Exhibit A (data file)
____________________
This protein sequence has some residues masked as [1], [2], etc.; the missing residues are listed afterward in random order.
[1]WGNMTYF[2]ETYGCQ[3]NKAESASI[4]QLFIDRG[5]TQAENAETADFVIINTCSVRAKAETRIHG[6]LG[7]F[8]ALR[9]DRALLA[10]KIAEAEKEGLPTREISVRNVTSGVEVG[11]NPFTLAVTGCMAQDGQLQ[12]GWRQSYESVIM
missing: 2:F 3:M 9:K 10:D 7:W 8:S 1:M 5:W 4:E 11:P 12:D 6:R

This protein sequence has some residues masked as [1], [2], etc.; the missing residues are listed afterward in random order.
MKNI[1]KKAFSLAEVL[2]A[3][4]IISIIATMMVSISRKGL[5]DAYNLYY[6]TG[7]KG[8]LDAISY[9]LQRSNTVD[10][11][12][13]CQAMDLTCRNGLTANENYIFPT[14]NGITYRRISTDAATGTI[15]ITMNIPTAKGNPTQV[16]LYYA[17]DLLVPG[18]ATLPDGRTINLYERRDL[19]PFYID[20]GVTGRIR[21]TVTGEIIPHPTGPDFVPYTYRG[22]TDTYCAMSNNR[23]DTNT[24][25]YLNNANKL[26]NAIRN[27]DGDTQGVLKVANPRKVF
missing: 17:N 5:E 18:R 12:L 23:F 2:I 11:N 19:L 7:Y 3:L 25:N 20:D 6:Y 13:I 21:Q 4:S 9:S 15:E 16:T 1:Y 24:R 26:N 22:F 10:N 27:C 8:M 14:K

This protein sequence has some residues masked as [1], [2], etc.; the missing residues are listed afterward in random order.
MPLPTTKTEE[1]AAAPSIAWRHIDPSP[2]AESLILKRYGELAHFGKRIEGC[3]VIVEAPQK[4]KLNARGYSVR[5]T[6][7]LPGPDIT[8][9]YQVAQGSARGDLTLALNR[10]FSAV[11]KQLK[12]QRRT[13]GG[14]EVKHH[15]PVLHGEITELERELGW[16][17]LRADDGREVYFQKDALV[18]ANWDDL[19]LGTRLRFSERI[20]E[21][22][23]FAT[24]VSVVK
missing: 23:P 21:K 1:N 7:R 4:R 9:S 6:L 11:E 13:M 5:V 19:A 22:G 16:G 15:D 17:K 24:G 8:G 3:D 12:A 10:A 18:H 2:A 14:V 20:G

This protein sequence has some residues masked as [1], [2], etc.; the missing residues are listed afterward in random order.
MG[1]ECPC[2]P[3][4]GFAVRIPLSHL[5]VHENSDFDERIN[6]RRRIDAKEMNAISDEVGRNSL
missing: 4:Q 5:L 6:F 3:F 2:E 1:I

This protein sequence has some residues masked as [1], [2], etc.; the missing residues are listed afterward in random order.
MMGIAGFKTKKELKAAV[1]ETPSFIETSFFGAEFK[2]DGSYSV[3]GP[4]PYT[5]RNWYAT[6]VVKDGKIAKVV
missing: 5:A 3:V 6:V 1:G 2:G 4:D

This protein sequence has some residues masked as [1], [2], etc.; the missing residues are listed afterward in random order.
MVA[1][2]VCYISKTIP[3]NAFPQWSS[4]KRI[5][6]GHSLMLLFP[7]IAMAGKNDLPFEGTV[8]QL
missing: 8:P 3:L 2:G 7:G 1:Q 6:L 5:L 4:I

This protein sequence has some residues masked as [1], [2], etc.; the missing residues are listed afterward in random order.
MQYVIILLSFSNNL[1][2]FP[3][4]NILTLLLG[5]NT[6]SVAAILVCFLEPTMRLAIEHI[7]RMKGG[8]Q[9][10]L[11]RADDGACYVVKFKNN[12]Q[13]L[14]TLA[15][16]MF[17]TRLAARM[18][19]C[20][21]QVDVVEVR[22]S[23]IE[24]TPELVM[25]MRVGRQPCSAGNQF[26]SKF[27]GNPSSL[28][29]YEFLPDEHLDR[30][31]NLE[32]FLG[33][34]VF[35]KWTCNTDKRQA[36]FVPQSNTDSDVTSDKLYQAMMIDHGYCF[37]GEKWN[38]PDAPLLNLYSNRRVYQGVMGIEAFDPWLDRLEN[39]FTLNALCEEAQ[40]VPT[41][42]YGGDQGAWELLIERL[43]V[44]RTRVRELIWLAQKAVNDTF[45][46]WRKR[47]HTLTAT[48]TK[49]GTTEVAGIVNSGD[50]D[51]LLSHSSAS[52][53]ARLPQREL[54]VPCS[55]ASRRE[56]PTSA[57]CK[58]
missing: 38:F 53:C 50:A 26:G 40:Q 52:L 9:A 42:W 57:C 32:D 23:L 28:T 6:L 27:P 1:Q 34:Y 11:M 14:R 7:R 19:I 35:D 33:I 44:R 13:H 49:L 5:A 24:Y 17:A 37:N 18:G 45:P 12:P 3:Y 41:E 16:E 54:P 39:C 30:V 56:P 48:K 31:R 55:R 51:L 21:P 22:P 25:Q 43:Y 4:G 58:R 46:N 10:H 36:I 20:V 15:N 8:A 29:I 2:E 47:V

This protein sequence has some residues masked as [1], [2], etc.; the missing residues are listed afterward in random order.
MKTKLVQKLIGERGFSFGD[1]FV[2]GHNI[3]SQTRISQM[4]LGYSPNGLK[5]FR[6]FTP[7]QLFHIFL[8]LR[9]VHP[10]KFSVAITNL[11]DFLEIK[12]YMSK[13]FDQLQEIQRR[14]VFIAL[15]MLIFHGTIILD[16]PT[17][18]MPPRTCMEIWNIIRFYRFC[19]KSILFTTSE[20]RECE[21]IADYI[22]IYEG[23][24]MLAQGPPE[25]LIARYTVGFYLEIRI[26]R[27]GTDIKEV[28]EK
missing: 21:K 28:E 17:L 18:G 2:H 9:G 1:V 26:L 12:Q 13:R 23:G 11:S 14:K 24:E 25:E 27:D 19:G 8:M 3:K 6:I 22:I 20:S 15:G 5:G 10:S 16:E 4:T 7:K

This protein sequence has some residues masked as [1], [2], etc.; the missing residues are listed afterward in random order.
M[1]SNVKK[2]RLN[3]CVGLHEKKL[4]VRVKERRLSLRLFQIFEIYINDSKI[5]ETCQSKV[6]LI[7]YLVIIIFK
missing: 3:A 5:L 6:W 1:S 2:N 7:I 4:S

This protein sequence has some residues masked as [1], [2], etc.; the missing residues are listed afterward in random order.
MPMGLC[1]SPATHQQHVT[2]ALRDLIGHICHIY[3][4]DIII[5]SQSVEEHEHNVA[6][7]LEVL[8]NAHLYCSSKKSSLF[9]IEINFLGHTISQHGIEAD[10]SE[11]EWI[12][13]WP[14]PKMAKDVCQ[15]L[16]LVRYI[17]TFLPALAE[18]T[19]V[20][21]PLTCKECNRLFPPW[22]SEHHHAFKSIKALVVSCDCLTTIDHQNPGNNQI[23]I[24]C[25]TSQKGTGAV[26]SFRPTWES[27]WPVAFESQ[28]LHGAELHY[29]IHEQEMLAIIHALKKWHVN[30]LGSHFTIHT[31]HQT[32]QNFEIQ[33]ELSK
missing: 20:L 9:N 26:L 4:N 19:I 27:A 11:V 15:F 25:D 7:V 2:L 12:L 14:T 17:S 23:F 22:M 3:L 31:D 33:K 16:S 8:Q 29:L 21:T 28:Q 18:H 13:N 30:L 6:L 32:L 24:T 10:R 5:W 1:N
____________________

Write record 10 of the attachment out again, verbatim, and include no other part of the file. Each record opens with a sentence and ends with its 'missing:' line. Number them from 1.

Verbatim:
This protein sequence has some residues masked as [1], [2], etc.; the missing residues are listed afterward in random order.
MPMGLC[1]SPATHQQHVT[2]ALRDLIGHICHIY[3][4]DIII[5]SQSVEEHEHNVA[6][7]LEVL[8]NAHLYCSSKKSSLF[9]IEINFLGHTISQHGIEAD[10]SE[11]EWI[12][13]WP[14]PKMAKDVCQ[15]L[16]LVRYI[17]TFLPALAE[18]T[19]V[20][21]PLTCKECNRLFPPW[22]SEHHHAFKSIKALVVSCDCLTTIDHQNPGNNQI[23]I[24]C[25]TSQKGTGAV[26]SFRPTWES[27]WPVAFESQ[28]LHGAELHY[29]IHEQEMLAIIHALKKWHVN[30]LGSHFTIHT[31]HQT[32]QNFEIQ[33]ELSK
missing: 20:L 9:N 26:L 4:N 19:I 27:A 11:V 15:F 25:D 7:V 2:L 12:L 14:T 17:S 23:F 22:M 3:L 31:D 33:K 16:S 8:Q 29:L 21:T 28:Q 18:H 13:N 30:L 6:L 32:L 24:T 10:R 5:W 1:N